1921
Volume 73, Issue 2
  • ISSN: 0002-9637
  • E-ISSN: 1476-1645

Abstract

To assess mother-to-child transmission (MTCT) of hepatitis C virus (HCV) in Cameroon, 5,008 pregnant women were screened for HCV antibodies. Eighty-nine (1.8%) were HCV-antibody (HCV-Ab) positive. Among these, 7 (7.9%) were HBsAg positive, 6 (6.7%) HIV-positive, and one (1.1%) was co-infected by both hepatitis B virus (HBV) and HIV. Sixty-eight (76%) out of 89 HCV-Ab positive pregnant women were HCV-RNA positive. The HCV genotype determination indicated the predominance of genotype 4 (45.3%), followed by the genotypes 1 (28.1%) and 2 (26.6%). The mean HCV-RNA levels of 41 women at the time of delivery was 4.8 (range 0.06–34.7) × 10 RNA copies/mL. Finally, 35 women delivered 36 live children. None of those screened at 6 weeks and 6 months of age were HCV-RNA positive. The failure to detect HCV vertical transmission suggests that the mother-to-child transmission (MTCT) is not a major route of HCV transmission in Cameroon.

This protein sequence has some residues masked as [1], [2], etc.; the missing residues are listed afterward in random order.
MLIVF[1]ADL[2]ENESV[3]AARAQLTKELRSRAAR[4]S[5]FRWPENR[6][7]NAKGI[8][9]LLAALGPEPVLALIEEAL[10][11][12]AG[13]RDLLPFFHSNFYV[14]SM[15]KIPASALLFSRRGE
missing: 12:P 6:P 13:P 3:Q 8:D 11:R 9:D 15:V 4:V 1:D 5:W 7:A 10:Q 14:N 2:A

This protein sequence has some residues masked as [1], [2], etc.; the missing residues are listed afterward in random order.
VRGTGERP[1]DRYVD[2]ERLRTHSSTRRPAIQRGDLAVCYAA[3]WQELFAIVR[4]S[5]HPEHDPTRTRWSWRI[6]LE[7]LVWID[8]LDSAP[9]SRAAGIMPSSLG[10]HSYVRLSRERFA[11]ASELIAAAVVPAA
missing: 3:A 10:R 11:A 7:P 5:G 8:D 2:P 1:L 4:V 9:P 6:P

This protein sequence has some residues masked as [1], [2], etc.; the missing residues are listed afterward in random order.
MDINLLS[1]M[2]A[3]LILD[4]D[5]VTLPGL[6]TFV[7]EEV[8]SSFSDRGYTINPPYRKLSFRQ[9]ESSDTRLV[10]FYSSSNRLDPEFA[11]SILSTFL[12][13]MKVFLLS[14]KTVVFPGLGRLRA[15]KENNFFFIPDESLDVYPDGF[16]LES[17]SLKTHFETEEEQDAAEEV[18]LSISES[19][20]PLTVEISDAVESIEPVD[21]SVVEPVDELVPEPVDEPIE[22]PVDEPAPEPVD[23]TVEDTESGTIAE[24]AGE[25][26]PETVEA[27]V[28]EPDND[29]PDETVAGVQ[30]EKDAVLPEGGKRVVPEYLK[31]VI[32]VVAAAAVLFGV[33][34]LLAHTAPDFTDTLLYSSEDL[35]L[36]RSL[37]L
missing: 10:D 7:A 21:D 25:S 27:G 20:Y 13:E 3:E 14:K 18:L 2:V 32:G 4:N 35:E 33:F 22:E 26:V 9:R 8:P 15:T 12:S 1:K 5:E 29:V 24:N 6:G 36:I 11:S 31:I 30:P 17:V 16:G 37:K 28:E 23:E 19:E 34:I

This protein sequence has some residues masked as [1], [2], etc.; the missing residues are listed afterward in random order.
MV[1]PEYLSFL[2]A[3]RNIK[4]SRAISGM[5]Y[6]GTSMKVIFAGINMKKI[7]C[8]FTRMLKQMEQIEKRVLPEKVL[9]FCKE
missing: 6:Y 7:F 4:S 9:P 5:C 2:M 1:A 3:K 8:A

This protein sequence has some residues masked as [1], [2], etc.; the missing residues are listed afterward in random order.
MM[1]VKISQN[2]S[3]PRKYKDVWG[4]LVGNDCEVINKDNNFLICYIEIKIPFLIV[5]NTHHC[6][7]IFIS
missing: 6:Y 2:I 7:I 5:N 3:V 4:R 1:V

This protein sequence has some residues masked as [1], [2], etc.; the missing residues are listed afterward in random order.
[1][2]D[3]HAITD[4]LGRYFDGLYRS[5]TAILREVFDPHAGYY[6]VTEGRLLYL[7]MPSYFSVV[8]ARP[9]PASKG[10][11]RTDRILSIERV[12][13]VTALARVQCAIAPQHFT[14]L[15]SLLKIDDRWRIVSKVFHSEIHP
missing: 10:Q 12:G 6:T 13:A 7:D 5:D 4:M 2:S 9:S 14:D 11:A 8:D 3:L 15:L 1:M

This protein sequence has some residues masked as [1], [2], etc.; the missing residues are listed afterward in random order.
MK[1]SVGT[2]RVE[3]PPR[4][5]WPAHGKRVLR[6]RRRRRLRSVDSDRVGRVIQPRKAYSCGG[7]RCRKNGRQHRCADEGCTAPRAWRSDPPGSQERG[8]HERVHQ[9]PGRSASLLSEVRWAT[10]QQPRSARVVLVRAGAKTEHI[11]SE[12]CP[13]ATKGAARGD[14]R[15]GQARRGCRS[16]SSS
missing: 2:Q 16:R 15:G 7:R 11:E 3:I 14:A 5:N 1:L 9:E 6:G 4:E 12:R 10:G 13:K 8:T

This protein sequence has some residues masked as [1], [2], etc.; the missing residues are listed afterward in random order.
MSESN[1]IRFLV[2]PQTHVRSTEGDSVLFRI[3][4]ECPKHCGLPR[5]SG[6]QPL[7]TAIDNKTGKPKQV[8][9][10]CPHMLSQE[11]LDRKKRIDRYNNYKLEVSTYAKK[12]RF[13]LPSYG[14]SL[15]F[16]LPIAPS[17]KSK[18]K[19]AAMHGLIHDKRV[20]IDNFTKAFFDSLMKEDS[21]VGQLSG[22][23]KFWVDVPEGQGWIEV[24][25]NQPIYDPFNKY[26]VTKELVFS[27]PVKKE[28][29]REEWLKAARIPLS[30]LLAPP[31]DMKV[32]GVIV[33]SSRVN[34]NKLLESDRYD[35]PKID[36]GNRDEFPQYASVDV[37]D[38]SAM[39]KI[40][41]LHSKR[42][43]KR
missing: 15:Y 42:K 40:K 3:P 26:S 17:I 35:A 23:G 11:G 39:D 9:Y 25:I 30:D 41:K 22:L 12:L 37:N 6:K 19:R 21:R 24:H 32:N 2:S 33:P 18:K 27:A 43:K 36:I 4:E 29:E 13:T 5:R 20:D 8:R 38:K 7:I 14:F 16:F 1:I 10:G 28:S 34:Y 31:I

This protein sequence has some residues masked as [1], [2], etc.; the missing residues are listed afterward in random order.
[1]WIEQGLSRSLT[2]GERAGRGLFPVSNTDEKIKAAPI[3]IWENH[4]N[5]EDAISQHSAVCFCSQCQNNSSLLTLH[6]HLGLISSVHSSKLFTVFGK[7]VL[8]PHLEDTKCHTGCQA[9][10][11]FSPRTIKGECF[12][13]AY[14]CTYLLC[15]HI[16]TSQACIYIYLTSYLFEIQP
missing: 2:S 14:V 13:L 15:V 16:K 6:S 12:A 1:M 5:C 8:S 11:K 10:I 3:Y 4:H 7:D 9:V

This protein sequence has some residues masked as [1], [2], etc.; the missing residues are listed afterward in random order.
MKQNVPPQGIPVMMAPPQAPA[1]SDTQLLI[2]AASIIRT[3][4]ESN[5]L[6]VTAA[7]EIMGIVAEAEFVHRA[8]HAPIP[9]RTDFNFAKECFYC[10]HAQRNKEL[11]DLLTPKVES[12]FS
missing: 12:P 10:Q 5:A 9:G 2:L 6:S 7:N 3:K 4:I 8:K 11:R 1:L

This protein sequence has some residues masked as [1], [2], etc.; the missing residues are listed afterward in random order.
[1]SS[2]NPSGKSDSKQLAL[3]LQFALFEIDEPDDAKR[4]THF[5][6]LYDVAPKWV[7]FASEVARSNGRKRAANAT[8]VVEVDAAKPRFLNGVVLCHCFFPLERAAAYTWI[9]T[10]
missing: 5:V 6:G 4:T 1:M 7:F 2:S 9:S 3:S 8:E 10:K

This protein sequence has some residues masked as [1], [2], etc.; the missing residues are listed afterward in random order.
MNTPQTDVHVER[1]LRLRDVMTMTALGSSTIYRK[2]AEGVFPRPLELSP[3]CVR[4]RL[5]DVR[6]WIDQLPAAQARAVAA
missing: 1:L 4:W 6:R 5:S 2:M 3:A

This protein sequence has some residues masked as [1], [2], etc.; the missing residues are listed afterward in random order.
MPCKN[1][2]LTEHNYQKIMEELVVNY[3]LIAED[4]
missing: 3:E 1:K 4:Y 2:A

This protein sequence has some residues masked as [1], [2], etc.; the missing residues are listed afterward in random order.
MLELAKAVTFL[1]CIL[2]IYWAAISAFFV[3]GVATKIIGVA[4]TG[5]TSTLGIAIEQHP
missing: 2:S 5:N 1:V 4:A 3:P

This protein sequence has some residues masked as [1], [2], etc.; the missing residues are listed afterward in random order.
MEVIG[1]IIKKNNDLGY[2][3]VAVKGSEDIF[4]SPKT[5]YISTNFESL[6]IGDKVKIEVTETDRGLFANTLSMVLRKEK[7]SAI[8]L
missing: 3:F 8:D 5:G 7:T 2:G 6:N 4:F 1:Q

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  • Received : 09 Mar 2005
  • Accepted : 29 Mar 2005

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